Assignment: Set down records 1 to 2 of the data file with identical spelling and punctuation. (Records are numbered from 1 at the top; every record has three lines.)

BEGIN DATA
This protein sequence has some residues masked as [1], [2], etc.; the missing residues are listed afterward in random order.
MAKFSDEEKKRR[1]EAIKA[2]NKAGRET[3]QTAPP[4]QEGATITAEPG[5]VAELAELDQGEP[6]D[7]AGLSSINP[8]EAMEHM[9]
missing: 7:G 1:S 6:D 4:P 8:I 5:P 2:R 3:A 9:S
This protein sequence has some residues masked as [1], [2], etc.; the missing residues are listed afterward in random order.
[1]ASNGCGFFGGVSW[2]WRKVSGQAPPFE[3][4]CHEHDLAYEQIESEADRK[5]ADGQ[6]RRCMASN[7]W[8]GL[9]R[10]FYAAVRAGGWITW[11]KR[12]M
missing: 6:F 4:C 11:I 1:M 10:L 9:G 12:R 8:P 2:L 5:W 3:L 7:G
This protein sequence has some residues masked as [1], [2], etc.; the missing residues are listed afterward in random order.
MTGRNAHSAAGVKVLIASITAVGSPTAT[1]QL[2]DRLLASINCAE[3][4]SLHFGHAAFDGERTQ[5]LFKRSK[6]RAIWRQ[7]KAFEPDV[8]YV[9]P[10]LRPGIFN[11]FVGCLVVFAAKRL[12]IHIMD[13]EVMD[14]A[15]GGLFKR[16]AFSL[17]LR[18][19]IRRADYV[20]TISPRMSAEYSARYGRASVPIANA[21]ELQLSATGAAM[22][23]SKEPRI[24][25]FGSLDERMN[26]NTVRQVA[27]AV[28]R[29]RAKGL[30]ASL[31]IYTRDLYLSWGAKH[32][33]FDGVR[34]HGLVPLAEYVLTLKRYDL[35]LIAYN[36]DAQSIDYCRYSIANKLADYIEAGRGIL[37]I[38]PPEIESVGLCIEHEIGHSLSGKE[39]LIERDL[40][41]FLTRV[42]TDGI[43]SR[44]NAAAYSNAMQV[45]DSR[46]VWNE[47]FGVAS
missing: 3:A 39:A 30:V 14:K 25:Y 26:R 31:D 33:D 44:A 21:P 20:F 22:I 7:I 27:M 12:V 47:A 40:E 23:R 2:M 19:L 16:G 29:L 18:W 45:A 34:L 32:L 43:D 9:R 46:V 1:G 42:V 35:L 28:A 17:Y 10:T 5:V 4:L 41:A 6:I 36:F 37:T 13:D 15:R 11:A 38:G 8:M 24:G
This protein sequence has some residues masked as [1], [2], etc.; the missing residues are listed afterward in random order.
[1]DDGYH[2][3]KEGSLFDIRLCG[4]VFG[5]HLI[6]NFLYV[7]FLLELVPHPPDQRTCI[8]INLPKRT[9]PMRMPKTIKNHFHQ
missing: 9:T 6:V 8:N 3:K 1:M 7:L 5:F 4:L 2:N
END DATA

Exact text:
This protein sequence has some residues masked as [1], [2], etc.; the missing residues are listed afterward in random order.
MAKFSDEEKKRR[1]EAIKA[2]NKAGRET[3]QTAPP[4]QEGATITAEPG[5]VAELAELDQGEP[6]D[7]AGLSSINP[8]EAMEHM[9]
missing: 7:G 1:S 6:D 4:P 8:I 5:P 2:R 3:A 9:S
This protein sequence has some residues masked as [1], [2], etc.; the missing residues are listed afterward in random order.
[1]ASNGCGFFGGVSW[2]WRKVSGQAPPFE[3][4]CHEHDLAYEQIESEADRK[5]ADGQ[6]RRCMASN[7]W[8]GL[9]R[10]FYAAVRAGGWITW[11]KR[12]M
missing: 6:F 4:C 11:I 1:M 10:L 9:G 12:R 8:P 2:L 5:W 3:L 7:G